Canadian Infertility Awareness Week is upon us again and infertility advocates have accomplished a great deal this year. Funding is in place and many Ontario infertility patients are now accessing their funded round of IVF treatment. That’s a huge success for Ontario patients and advocates and frankly it saves money and helps to create healthier families. Over 50 different clinics across the province now offer government funded fertility treatments.We are already seeing the first pregnancies as a result of the Ontario IVF (in vitro fertilization) funding program.
Conceivable Dreams patient group thought it would be worthwhile this year to take a look at what other provinces are doing and not doing to support infertility patients. In Canada 1 in 6 people of reproductive age struggle with infertility. Are clinics accessible in each province? Are there any clinics in certain provinces? Is fertility treatment accessible or affordable in each province? That remains an important question for each province.
Fertility Treatment by Province
Consider this a bit of a state of the country infographic.
- Ontario comes out on top for a few reasons. Ontario has now got one fully funded cycle of IVF for patients that need IVF. Ontario also is the province with the largest number of fertility clinics. Why does that matter? Because if you are a patient living in London, Ontario then you have a couple of clinics to choose from right in your city whereas if you live in Alberta there are far fewer options and you are likely to have to travel to get any fertility treatment necessary. People in rural and urban areas both have access to treatment in this province.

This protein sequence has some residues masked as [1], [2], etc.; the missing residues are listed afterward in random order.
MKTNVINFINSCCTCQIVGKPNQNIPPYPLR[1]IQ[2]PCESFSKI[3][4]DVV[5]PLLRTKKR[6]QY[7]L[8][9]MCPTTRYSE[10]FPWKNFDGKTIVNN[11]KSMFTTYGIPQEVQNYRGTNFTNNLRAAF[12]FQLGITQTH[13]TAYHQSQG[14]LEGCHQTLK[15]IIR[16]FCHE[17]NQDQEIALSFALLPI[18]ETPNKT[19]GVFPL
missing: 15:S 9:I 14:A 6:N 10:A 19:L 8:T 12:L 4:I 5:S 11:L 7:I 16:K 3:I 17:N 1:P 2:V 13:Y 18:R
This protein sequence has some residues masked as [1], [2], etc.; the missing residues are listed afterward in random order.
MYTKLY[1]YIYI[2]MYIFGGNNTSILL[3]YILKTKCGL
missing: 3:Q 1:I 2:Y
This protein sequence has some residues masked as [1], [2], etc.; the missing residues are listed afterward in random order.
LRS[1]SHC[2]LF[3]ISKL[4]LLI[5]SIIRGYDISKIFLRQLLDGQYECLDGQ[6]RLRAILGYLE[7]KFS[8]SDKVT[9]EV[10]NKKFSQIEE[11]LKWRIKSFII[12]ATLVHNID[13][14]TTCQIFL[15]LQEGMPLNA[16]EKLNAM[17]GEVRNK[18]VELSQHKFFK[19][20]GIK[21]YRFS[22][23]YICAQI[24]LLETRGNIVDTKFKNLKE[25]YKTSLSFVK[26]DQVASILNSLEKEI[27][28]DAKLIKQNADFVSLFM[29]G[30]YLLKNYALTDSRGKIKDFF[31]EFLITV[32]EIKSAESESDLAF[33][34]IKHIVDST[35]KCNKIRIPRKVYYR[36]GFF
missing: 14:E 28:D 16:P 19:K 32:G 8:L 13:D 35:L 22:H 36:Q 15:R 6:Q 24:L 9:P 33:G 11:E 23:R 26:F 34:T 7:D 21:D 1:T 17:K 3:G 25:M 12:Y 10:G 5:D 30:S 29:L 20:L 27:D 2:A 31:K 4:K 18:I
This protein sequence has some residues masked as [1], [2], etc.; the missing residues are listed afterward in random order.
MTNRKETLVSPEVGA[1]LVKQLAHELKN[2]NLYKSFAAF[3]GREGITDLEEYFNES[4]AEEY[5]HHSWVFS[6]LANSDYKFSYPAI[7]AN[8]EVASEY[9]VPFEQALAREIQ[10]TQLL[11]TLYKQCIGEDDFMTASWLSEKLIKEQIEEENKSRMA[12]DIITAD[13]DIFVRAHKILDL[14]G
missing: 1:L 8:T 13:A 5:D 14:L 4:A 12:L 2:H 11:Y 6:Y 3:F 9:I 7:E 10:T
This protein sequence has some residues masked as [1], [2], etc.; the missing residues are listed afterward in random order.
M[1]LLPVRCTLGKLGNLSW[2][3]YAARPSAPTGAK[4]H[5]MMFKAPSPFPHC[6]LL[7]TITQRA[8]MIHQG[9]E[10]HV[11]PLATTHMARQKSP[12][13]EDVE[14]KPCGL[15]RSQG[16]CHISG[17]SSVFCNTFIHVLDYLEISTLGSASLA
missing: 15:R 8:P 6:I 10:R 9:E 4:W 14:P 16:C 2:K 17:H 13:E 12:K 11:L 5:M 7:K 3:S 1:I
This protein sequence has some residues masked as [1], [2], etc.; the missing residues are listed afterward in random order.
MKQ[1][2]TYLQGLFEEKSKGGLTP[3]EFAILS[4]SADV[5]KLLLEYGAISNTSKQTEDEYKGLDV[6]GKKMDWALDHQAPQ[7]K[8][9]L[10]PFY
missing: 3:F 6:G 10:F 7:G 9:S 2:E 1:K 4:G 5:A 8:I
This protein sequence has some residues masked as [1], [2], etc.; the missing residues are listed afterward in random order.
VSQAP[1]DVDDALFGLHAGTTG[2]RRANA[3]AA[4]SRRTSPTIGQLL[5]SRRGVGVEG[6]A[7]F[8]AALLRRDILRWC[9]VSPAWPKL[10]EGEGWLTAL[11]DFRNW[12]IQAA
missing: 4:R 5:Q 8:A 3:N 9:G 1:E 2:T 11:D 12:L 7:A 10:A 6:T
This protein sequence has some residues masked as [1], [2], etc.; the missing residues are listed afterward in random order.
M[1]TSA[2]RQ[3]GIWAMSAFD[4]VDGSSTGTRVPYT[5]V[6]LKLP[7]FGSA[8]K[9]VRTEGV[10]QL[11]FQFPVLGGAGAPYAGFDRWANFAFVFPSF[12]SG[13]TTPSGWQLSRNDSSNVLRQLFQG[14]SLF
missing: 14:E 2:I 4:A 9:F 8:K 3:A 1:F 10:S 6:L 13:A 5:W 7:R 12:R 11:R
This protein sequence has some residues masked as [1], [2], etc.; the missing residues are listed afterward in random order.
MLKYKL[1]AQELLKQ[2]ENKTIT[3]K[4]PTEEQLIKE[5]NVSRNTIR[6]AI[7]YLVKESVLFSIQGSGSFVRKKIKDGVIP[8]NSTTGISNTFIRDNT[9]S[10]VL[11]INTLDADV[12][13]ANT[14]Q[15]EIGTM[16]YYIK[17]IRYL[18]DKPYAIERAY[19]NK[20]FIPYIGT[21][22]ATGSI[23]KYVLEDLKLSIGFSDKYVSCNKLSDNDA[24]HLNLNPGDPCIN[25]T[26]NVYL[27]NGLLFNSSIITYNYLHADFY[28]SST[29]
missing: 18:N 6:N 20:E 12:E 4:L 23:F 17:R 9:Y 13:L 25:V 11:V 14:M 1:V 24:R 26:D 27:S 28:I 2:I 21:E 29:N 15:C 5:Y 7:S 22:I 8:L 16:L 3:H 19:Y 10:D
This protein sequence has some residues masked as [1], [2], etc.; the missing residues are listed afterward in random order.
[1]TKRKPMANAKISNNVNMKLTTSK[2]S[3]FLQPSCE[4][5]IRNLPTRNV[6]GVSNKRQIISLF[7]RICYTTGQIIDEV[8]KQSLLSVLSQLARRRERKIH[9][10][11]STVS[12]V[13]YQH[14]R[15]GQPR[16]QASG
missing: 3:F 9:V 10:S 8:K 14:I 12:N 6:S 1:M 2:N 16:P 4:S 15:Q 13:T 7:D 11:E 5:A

- Quebec still has some coverage. They were once the envy of the country and sadly that’s no longer the case. Now Ontario has overtaken that position. While Quebec was once the leader in Canada in its support of infertile patients, it dropped behind Ontario since it stopped fully funding IVF in late 2015. However, the province still offers some financial support through its continued fertility drug coverage, and newly-implemented sliding scale tax credit for expenses related to IVF, which is based on income level.
- Alberta and BC have no coverage despite advocates and patient groups striving for support there for many years.
- Prince Edward Island and Newfoundland both have no clinics and no coverage. That’s the worst case scenario for fertility treatment and infertility patients in those provinces. Hence why they came in dead last in this infographic.
- Manitoba has a tax credit that is accessible and New Brunswick has an IVF grant up to $5,000.
Canadian Infertility Awareness Week was started in 2007 by the Infertility Awareness Association of Canada to raise awareness and hope for Canadians struggling with infertility. This year, the initiative runs from May 12-20, 2016.
In 2012, the most recent year for which statistics are available, a total of 27,356 cycles was reported at Canada’s 32 IVF centres. These cycles resulted in 5971 live births. (CFAS web site)
People can visit conceivabledreams.org for more information or contact their local fertility clinic.
I am community manager for Conceivable Dreams and as such I am compensated. My opinion is all my own and it is also 100 % truthful. I often write about fertility and infertility matters.